The Fairfax County Board of Supervisors voted yesterday to cut off county funding for the Health System Agency of Northern Virginia, accusing the agency of "propagandazing" on such issues as abortion and smoking.

After a bitter debate, during which board chairman John F. Herrity, who initiated the funding out, was accused of "demagoguery" and compared to the French revoluntionary leader Robespierre, the board voted 5-to-4 to withhold about $27,000 from the health agency.The agency receives about 94 percent of its $635,000 annual budget from the federal government.

Just last week, in approving the county operating budget for fiscal 1979, the board approved funds for the agency, which reviews proposed new facilities and provides long-range health planning.

Earlier this month, the board had asked the health agency to justify what the board called "lobbying" for abortion and antismoking regulations. The agency denied in a letter that it had undertaken any "lobbying effort" and noted that it is mandated by federal law to "educate and inform the general public and public officials about community health questions."

Dean Montgomery, executive director of the health agency, attributed the funding cut yesterday to the antiabortion lobby in Northern Virginia. The pressure is applied by "a relatively small group of moral absolutists that through unrelenting political pressure attempt to force their views on others," he said.

Herrity, who is seeking the Republican nomination for Northern Virginia's 8th Congressional District seat and who is a longtime opponent of abortion, said the health agency "is telling us it is pretty much none of our business how they conduct their business."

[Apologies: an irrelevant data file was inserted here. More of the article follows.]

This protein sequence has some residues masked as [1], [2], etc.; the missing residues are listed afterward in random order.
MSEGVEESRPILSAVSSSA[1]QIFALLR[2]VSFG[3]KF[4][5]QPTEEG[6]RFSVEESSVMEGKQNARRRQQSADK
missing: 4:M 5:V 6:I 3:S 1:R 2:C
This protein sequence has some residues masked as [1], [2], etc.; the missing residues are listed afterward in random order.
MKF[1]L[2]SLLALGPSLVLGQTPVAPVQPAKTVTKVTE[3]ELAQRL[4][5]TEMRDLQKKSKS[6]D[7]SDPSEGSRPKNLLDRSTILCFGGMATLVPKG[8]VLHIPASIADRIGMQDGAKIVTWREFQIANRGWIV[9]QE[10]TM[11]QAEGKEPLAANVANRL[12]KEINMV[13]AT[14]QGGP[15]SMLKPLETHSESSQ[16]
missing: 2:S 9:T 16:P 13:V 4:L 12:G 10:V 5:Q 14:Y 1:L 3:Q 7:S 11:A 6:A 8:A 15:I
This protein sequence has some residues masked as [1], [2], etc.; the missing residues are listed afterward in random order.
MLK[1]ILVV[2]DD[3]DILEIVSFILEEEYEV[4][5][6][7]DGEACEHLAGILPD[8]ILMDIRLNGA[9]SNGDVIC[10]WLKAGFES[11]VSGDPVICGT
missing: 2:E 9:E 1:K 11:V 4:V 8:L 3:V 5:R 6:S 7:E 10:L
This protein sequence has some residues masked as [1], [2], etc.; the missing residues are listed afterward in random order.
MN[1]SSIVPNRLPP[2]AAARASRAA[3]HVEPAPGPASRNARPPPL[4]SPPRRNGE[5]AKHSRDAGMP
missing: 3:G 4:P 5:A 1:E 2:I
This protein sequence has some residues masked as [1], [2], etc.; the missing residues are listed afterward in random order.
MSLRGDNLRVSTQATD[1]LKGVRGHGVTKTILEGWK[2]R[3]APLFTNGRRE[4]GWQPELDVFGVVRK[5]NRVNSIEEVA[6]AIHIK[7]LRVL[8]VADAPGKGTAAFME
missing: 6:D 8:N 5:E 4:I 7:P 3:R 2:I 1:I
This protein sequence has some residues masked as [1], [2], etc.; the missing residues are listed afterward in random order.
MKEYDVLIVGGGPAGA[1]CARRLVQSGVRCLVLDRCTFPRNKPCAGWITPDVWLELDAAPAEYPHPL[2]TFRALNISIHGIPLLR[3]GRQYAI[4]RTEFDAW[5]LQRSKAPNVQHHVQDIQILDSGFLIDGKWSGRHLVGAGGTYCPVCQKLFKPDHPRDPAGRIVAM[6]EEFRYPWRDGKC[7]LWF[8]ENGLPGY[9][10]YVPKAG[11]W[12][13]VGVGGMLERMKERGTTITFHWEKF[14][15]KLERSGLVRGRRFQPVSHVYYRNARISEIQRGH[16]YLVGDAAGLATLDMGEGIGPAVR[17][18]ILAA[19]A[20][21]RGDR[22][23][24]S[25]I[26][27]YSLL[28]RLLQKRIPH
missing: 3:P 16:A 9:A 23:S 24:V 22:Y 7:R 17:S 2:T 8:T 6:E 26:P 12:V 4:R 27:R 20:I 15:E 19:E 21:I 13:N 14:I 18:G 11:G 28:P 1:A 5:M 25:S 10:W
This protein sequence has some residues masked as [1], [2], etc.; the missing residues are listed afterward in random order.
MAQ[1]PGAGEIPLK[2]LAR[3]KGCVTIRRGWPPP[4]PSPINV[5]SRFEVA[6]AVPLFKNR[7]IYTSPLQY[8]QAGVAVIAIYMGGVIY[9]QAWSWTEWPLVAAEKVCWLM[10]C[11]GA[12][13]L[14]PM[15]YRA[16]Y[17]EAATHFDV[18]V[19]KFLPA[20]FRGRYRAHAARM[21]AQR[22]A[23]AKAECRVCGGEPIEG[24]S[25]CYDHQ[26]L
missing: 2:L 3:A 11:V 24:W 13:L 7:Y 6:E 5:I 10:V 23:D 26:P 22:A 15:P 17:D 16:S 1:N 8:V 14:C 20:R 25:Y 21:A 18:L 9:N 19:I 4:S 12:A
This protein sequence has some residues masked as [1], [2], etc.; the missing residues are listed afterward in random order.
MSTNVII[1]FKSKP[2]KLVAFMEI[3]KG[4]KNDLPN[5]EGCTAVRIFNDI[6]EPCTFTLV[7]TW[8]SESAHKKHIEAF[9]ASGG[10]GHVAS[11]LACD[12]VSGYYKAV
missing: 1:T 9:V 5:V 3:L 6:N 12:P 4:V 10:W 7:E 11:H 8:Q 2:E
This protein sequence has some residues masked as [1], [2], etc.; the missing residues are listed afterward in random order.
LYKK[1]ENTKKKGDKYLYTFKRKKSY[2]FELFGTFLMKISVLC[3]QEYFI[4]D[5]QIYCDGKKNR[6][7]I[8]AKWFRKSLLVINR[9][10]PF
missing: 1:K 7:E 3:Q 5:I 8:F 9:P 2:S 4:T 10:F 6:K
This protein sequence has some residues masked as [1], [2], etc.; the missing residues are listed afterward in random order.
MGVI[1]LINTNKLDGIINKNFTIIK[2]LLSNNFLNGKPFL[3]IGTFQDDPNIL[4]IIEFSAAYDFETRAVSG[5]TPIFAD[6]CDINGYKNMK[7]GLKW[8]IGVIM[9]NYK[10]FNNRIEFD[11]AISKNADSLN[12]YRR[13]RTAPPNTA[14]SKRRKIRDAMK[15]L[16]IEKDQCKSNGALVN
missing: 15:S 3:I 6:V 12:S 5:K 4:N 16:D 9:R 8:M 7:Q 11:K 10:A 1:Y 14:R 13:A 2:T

Herrity said a government agency "should not be involved in lobbying or educating the public to do anything," and he accused the board of directors of the agency, 10 of whom are appointed by the Fairfax County supervisors, of "believing evangelically in what they are doing."

The health agency, which has been confronted on the abortion issue by the Alexandria City Council and the Prince William County Board of Supervisors, recommended in its annual report "that the governor and the Virginia General Assembly approve the use of public monies for abortions for Medicaid-eligible women."

Laura McDowell, board chairman of the Health Systems Agency, said the agency has taken no stand on abortion and that its recommendation is based on the argument "that since abortion is medically and legally sanctioned, it shouldn't be denied because of lack of money."

The state of Virginia is now under a federal judge's order to provide "necessary medical therapeutic abortions" for indigent women under the state's Medicaid program. That order came out of a pending class action in behalf of all Virginia women brought before U.S. District Court in Alexandria. The Virginia legislature voted in March to cut off payments for abortions unless the mother's life is in danger.

In the board of supervisors' long and emotional debate over the health agency, Supervisor Warren I. Cikins (D-Mount Vernon) said Herrity was "politically motivated"in seeking the funding out and that the board chairman was "fanning the flames of emotion" over the abortion issue.

Calling it "an issue of freedom of speech," Cikins said the board is electing its appointees throughout the country that "they had better watch out because if this board doesn't like what you are doing we are going to punish you."

Montgomery, executive director of the agency, said that if the supervisors are not limiting freedom of speech, they are "certainly making it more expensive."

The funding cut of $27,000 represents about 4.5 percent of the total budget of the health agency, and Montgomery says the out "is obviously not a major element in the budget." But he said the county funding cut will cancel federal snatching funds of about $20,000.

In Alexandria, the City Council voted recently to cut back funding for the health agency from $5,700 to $1,000. In Prince William County, the board of supervisors voted to withhold its contribution if the health agency continued to support abortion funding, according to Montgomery.